If problem A leads to Outcome B, then why even think about it?
But what if problem A is not actually the problem?
From a safe space, clearly define the problem.
The first thing to do in your problem-solving space is to clearly define the problem. This can be tricky! You also might want to bounce your thoughts off a trusted friend, coach or therapist. But be sure it’s someone who isn’t going to yank you out of your problem-solving safe space.
Here’s how you can work with a problem in your safe space.
It’s good to actually write your questions and answers, as that has the function of taking the scary stuff out of your head, where you can look at it more objectively.
Original scary problem that I couldn’t even look at: I hate my job and I need to leave.
Step 1: Remove the foregone conclusion and restate only the problem: I hate my job.
Step 2: Ask yourself some “why” questions about your initial Problem Statement: I hate my job.
- Q: Why?
- A: Because my boss is an ass.
- Q: Why?
- A: Because whenever I ask a question, he just tersely tells me to refer to the employee manual and doesn’t actually help me.
As we dig deeper in this example, we start to see that there’s a need that’s not being met.
A better problem statement might be: I am not getting the information I need to do my job.
Hmm… but that’s not quite it you think to yourself, because you can certainly look stuff up in the manual.
What the problem really is: I am not getting the support and teamwork vibe I want at work.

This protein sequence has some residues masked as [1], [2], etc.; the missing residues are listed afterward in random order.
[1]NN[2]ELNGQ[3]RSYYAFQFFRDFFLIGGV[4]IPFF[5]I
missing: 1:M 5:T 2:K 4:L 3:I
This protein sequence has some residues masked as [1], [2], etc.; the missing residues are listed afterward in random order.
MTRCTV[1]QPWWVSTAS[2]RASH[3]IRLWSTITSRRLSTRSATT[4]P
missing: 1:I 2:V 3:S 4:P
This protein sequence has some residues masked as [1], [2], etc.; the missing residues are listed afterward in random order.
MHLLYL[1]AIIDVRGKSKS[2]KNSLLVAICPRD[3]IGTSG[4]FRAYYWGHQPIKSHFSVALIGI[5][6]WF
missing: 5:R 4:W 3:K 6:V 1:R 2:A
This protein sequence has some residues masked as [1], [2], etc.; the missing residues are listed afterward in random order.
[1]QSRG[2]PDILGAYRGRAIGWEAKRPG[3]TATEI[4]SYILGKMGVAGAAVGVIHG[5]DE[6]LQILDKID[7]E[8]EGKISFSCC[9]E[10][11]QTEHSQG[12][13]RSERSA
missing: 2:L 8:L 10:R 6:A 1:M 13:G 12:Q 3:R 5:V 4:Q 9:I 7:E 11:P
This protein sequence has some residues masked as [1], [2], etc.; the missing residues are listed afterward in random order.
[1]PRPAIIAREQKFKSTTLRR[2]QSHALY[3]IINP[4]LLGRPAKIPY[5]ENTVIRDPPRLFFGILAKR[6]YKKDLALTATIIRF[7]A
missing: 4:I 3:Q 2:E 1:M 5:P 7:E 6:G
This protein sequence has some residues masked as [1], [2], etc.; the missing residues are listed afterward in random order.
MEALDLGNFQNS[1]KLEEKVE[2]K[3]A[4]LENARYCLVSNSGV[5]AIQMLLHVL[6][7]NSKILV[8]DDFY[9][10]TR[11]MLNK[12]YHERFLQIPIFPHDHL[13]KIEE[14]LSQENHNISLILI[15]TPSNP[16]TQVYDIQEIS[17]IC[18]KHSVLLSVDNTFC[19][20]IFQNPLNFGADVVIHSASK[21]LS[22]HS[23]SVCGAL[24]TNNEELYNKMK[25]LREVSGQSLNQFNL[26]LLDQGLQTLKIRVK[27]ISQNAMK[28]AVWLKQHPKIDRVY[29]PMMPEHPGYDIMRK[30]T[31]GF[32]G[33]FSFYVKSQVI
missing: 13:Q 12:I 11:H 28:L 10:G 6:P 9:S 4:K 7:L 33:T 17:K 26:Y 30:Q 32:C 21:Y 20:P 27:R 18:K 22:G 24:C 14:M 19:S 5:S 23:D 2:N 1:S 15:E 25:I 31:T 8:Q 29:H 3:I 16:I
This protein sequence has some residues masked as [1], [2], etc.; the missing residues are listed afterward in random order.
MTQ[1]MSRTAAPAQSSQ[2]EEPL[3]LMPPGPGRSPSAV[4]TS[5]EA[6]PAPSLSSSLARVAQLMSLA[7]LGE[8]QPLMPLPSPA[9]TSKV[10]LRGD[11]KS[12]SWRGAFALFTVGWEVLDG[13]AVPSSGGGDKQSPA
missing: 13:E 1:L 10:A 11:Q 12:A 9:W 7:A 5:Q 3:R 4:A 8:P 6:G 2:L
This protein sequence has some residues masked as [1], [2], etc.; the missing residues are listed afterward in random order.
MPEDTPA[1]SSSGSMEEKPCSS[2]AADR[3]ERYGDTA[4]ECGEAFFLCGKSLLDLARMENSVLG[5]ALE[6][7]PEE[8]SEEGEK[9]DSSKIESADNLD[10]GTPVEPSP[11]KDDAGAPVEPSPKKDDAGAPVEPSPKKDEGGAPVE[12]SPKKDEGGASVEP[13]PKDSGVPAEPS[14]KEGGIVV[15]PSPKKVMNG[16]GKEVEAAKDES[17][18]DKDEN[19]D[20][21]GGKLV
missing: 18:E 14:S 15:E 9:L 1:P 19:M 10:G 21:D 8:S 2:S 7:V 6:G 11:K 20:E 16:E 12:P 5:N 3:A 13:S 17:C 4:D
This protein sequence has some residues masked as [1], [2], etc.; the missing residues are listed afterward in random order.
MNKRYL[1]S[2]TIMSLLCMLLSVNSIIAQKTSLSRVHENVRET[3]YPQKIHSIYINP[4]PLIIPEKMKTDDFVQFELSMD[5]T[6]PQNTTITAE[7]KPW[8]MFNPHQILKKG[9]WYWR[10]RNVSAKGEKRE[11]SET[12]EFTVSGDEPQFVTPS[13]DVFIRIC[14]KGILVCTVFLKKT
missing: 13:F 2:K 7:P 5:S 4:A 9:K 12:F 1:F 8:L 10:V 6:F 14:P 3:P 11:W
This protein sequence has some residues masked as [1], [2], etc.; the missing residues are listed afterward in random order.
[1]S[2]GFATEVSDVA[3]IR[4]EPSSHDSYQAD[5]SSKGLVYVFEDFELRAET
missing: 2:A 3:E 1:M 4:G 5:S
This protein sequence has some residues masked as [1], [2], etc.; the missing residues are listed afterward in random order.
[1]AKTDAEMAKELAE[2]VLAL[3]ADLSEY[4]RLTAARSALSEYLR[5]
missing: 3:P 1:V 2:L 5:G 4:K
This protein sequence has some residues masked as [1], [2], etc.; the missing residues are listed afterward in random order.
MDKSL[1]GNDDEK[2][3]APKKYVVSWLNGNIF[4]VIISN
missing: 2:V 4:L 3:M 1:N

Ah! Quite a different problem than the original.
Engage your creativity.
Now, that you have your Problem Statement and you’ve created safety for yourself by separating the problem from its foregone conclusion, you can engage your creativity to brainstorm possible solutions.
Your list of potential solutions could look like this:
- Possible Solution 1: I could ask Bob, my boss, for a meeting once a week to discuss my work projects and get info and feedback.
- Possible Solution 2: Gina, my co-worker, seems like she really wants to help and work as a team, maybe I could try asking her some of my questions and then look in the manual for the rest.
- Possible Solution 3: I could transfer to Judy’s department, she seems to have more of a teamwork vibe.
- Possible Solution 4: Just realizing that the problem isn’t that I hate my job, but that I was trying to get my needs met by someone who isn’t able to, makes me feel so much lighter that I don’t feel I need to do anything dramatic for now.
Here’s the key: Wait. No seriously, wait. Unless you feel 100% clear about your solution, give it time to marinate. Other ideas will pop in now that you’ve ignited your creativity.
Give it up to the universe and see what shows up—this is where the magic happens.
The bigger the problem is, the longer you should wait. (Unless of course urgent action is needed, but most of the time our psyche tells us it’s urgent when it’s really not.)
Then, when you feel ready, put your preferred solution into play.